CSC362 2004S, Class 39: Liveness Analysis (was Register Allocation)
Admin:
* Questions on the project?
* How do we know where to start your variables after your constants? Assume slots for true and false. Start your constants at memory location 2. Globals will follow constats.
* Can we please do nested procedures? No.
* Recursive procedures? Yes.
* What do we have to do with arrays? The obvious. Permit array elemenets on the left side of assignments and as parameters. Permit array elements in expressions.
* Thursday: Lab time for class.
* Some of today's stuff is in last Friday's outline.
* Wednesday: EBA on bioinformatics at 4:15
Overview:
* Liveness Analysis
* Review
* Characteristics of key sets
* Example
* Computing key sets
* Functions and procedures
* Register allocation
* Goals
* Spilling
* Detour: NP Completeness
* A Heuristic for graph coloring
* Coalescing
* A revised heuristic
/Liveness Analysis, Reviewed/
* Determining what temporaries/variables are in use at any time in the program
* Useful for assigning large numbers of temporaries to limited number registers.
* Useful for determining whether variables are likely to be initialized before being used.
* Lets us identify unneeded statements: If we assign to a variable/temp and no longer use it afterwards, we need not do the assignment.
* Question: What is the lifespan of a variable? From the time it is defined to the time it is used.
* Claim: To analyze liveness, it helps to pay attention to the following for each "statement",s :
* in(s): The variables live immediately before s executes
* out(s): The variables live immediately after s executes
* used(s): The variables used in the computation of s
* defined(s): The variables changed in the computation of s
* succ(s): All statements that may immediately follow s in some execution of the program
* pred(s): All statements that may immediately precede s in some execution of the program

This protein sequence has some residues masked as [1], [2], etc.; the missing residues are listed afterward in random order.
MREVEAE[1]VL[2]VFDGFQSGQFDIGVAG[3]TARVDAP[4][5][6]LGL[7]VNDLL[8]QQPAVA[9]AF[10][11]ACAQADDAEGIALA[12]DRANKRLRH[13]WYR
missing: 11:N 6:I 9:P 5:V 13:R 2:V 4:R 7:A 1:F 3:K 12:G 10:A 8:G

* Reflective questions:
* Why could an assembly language statement ever have more than one successor?
* Conditional jumps can jump to many different places (or, more simply, to one place or fall through to the next)
* Why could an assembly language statement ever have more than one predecessor?
* Something could be the destination of many jump statements (or of a jump and a "fall through")
/Relationships Between Sets/
for all t in succ(s)
anything in in(t) is in out(s)
in(t) is a subset of out(s)
Followup question: Can in(t) be a strict subset of out(s)? Yes. When s has multiple successors.
Given a statement s, what can we say about in(s), used(s), defined(s), and out(s)?
used(s) is a subset of in(s)
out(s) - defined(s) is a subset of in(s)
in(s) = used(s) union (out(s) - defined(s))
/Example/
USE DEF SUCC PRED IN OUT
s0: a := 0; {} {a} {s1} {?} {c,q} {c,q}
s1: b := 1; {} {b} {s2} {s0} {c,q} {b,c,q}
s2: a := b + c; {b,c} {a} {s3} {s1} {b,c,q} {a,b,q}
s3: b := a + b; {a,b} {b} {?} {s2} {a,b,q} {a,b,q}
So ... we say that we take a "minimal" in and out that meet the criteria above.
/Computing Sets, Revisited/
Observation: Needs for variables propagate backwards. Use this as the
basis of computation
Initialize:
for each statement, s, in(s) = used(s), out(s) = {}
Main work:
repeat
for each statement s,
in(s) = in(s) union out(s) - defined(s)
for each t in pred(s)
out(t) = out(t) union in(s)
until no more changes are made
/Function and Procedure Calls/
f(a,b,c) <- What is used, what is defined? It depends on the definition of f.
You need to figure that out for f and use that info.
Safest: Assume nothing is defined and everything is used.
function f(x,y,z) {
return x+y;
}
procedure f(var x: integer; y,z: integer)
begin
x := y + z;
end;
procedure f(var x: integer; y, z: integer)
begin
end;
/Goals of Register Allocation/
/Detour: NP Completeness/
/A Heuristic for Graph Coloring/
/An Example/
Can we four-color the following graph?
(A,B), (A,F), (A,G), (B,C), (B,D), (B,E), (B,K), (B,M),
(C,M), (D,J), (D,K), (D,M), (E,F), (E,J), (E,M), (F,J),
(F,M), (G,H), (G,I), (G,J), (G,K), (H,I), (H,J), (J,K),
(J,L), (L,M)